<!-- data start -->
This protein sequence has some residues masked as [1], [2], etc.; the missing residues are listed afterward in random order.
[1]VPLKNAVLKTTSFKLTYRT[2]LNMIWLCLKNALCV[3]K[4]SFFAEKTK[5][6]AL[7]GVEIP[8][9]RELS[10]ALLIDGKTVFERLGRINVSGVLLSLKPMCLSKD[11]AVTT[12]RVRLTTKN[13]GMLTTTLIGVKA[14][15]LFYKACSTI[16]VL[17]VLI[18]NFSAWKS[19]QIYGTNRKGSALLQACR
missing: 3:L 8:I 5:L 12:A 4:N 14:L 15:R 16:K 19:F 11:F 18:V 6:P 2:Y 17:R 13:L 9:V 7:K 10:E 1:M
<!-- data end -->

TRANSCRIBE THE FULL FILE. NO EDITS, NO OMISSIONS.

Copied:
This protein sequence has some residues masked as [1], [2], etc.; the missing residues are listed afterward in random order.
[1]VPLKNAVLKTTSFKLTYRT[2]LNMIWLCLKNALCV[3]K[4]SFFAEKTK[5][6]AL[7]GVEIP[8][9]RELS[10]ALLIDGKTVFERLGRINVSGVLLSLKPMCLSKD[11]AVTT[12]RVRLTTKN[13]GMLTTTLIGVKA[14][15]LFYKACSTI[16]VL[17]VLI[18]NFSAWKS[19]QIYGTNRKGSALLQACR
missing: 3:L 8:I 5:L 12:A 4:N 14:L 15:R 16:K 19:F 11:F 18:V 6:P 2:Y 17:R 13:L 9:V 7:K 10:E 1:M